Oral Presentation The Annual Scientific Meeting of the Australian Diabetes Society and the Australian Diabetes Educators Association 2013


Paul Williams 1 2
  1. Endocrinology Laboratory, Royal Prince Alfred Hospital, Sydney, NSW, Australia
  2. Haematology Laboratory, Royal Prince Alfred Hospital, Camperdown, NSW, Australia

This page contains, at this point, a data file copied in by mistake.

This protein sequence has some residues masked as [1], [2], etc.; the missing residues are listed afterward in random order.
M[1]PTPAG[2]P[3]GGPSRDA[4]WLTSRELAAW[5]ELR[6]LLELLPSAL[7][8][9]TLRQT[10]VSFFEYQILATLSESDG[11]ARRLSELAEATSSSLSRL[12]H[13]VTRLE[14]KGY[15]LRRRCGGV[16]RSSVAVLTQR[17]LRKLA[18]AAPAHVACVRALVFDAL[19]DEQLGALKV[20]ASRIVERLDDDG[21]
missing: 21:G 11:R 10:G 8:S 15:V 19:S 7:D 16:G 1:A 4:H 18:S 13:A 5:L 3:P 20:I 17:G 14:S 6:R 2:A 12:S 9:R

It is proposed to use HbA1c not only to monitor but also diagnose diabetes. Methods need to be accurate and unbiased to minimise risk of inappropriate changes in therapy and misdiagnosis. The RCPAQAP offers quality programs for monitoring performance of HbA1c instruments, fresh whole blood (WB) and a manufactured matrix (MM). Both programs are standardised against an IFCC laboratory. 114 instruments are registered for the WB program and 286 registered for the MM. Acceptable limits of performance of HbA1c for therapeutic change and diagnosis need to detect a change less than 0.5% HbA1c and to show a bias less than 0.5% from the standard value. Large numbers of instruments exceed this in the MM program, with more acceptable instrument performance in the WB program. Results for major categories of instruments are shown in the table below. In general HPLC based methods are more accurate, followed by selected immunoassay platforms. Clinicians need to understand the performance of the instrumentation before they can confidently use the results for adjusting therapy and for the diagnosis of diabetes.